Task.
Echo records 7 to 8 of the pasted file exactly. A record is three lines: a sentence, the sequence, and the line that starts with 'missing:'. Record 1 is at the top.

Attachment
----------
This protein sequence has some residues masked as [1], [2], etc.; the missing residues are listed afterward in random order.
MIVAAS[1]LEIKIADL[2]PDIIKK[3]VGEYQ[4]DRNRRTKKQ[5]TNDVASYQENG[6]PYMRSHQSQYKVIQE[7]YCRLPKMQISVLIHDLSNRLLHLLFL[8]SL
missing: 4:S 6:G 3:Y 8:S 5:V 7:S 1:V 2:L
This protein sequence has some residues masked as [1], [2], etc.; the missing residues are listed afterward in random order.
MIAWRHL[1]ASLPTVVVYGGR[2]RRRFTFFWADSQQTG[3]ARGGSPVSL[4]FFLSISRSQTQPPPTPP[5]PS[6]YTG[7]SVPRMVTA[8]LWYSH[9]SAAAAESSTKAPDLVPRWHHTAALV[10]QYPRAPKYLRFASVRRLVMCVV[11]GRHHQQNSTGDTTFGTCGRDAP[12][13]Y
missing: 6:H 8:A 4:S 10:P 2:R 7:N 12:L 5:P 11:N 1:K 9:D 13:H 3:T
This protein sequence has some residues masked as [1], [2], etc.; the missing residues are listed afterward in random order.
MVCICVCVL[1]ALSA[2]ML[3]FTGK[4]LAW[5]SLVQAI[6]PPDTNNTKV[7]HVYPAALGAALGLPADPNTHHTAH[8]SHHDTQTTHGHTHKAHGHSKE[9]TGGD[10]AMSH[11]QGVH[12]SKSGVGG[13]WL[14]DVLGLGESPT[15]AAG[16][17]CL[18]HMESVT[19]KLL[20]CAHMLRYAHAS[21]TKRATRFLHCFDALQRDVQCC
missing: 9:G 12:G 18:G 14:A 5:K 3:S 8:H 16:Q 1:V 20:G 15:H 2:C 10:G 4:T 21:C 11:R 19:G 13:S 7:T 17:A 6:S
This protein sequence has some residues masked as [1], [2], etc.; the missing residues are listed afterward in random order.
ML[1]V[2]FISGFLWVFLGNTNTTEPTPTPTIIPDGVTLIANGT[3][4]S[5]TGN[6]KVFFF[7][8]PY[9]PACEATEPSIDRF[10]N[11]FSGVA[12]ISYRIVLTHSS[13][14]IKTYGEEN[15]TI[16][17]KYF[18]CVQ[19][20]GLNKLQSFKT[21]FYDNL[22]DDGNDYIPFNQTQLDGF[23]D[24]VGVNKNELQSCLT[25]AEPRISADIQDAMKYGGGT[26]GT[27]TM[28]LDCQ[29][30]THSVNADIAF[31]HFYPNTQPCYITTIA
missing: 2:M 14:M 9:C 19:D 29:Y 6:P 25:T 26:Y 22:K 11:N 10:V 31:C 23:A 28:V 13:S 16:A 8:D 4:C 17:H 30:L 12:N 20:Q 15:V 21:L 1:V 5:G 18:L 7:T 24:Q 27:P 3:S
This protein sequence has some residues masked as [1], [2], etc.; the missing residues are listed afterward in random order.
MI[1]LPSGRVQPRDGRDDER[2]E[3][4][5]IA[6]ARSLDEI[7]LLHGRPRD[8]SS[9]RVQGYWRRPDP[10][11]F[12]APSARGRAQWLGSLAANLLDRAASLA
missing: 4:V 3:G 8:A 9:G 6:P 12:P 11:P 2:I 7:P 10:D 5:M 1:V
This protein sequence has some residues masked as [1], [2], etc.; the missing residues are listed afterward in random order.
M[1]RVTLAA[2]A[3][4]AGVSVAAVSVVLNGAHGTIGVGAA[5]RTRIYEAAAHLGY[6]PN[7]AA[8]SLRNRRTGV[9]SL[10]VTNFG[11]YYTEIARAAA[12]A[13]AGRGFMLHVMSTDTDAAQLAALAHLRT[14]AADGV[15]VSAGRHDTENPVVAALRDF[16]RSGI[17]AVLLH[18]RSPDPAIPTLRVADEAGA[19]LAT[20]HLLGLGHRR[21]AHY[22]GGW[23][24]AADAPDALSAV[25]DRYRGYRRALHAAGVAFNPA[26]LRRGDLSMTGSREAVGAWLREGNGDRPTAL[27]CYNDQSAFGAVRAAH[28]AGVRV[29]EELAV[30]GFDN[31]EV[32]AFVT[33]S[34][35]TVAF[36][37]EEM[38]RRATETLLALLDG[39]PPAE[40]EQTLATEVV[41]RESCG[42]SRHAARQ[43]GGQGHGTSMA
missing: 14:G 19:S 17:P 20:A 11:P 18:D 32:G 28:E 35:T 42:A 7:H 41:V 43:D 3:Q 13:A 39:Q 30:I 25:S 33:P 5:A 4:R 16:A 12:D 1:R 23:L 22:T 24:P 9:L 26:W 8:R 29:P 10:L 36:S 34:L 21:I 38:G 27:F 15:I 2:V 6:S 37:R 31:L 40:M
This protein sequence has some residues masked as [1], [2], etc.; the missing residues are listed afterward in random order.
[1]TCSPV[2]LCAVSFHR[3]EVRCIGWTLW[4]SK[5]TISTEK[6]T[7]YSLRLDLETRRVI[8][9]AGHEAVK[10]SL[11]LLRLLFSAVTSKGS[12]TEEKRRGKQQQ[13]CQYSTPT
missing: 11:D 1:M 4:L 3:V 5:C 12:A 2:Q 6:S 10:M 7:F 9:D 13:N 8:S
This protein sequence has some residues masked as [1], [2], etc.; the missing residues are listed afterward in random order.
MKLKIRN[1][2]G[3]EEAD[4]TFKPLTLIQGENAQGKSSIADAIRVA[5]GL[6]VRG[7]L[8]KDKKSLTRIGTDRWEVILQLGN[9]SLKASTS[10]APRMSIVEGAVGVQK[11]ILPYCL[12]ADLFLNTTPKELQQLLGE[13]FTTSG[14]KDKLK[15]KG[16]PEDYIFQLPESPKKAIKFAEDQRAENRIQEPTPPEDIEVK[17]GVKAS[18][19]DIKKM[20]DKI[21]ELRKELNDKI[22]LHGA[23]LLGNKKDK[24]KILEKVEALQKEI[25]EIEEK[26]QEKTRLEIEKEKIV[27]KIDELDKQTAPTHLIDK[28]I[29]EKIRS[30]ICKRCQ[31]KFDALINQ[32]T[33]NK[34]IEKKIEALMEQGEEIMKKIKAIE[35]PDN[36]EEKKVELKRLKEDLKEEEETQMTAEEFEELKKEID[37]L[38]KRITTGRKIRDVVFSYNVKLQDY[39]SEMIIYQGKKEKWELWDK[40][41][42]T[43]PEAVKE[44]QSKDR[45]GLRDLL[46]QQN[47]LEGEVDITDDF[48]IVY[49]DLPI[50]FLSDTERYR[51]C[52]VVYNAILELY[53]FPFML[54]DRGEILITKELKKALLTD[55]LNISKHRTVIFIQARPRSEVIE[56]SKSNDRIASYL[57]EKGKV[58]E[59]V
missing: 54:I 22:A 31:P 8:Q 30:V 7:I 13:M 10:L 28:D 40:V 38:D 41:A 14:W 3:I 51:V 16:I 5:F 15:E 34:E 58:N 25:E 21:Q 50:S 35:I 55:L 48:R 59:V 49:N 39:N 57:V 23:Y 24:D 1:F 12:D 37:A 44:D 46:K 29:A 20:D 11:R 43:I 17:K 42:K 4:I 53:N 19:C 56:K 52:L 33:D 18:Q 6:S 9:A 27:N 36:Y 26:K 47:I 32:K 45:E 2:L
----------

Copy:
This protein sequence has some residues masked as [1], [2], etc.; the missing residues are listed afterward in random order.
[1]TCSPV[2]LCAVSFHR[3]EVRCIGWTLW[4]SK[5]TISTEK[6]T[7]YSLRLDLETRRVI[8][9]AGHEAVK[10]SL[11]LLRLLFSAVTSKGS[12]TEEKRRGKQQQ[13]CQYSTPT
missing: 11:D 1:M 4:L 3:V 5:C 12:A 2:Q 6:S 10:M 7:F 9:D 13:N 8:S
This protein sequence has some residues masked as [1], [2], etc.; the missing residues are listed afterward in random order.
MKLKIRN[1][2]G[3]EEAD[4]TFKPLTLIQGENAQGKSSIADAIRVA[5]GL[6]VRG[7]L[8]KDKKSLTRIGTDRWEVILQLGN[9]SLKASTS[10]APRMSIVEGAVGVQK[11]ILPYCL[12]ADLFLNTTPKELQQLLGE[13]FTTSG[14]KDKLK[15]KG[16]PEDYIFQLPESPKKAIKFAEDQRAENRIQEPTPPEDIEVK[17]GVKAS[18][19]DIKKM[20]DKI[21]ELRKELNDKI[22]LHGA[23]LLGNKKDK[24]KILEKVEALQKEI[25]EIEEK[26]QEKTRLEIEKEKIV[27]KIDELDKQTAPTHLIDK[28]I[29]EKIRS[30]ICKRCQ[31]KFDALINQ[32]T[33]NK[34]IEKKIEALMEQGEEIMKKIKAIE[35]PDN[36]EEKKVELKRLKEDLKEEEETQMTAEEFEELKKEID[37]L[38]KRITTGRKIRDVVFSYNVKLQDY[39]SEMIIYQGKKEKWELWDK[40][41][42]T[43]PEAVKE[44]QSKDR[45]GLRDLL[46]QQN[47]LEGEVDITDDF[48]IVY[49]DLPI[50]FLSDTERYR[51]C[52]VVYNAILELY[53]FPFML[54]DRGEILITKELKKALLTD[55]LNISKHRTVIFIQARPRSEVIE[56]SKSNDRIASYL[57]EKGKV[58]E[59]V
missing: 54:I 22:A 31:P 8:Q 30:V 7:I 13:M 10:L 28:D 40:V 38:D 41:A 14:W 3:I 51:V 16:I 5:F 15:E 34:E 58:N 25:E 21:Q 50:S 35:I 55:L 48:R 59:V 49:N 39:N 57:V 23:Y 24:D 1:F 12:D 37:A 44:D 46:K 29:A 20:D 11:R 43:I 17:K 42:K 4:I 53:N 19:C 56:K 52:L 33:D 18:Q 6:S 9:A 27:N 36:Y 26:K 47:I 32:K 45:E 2:L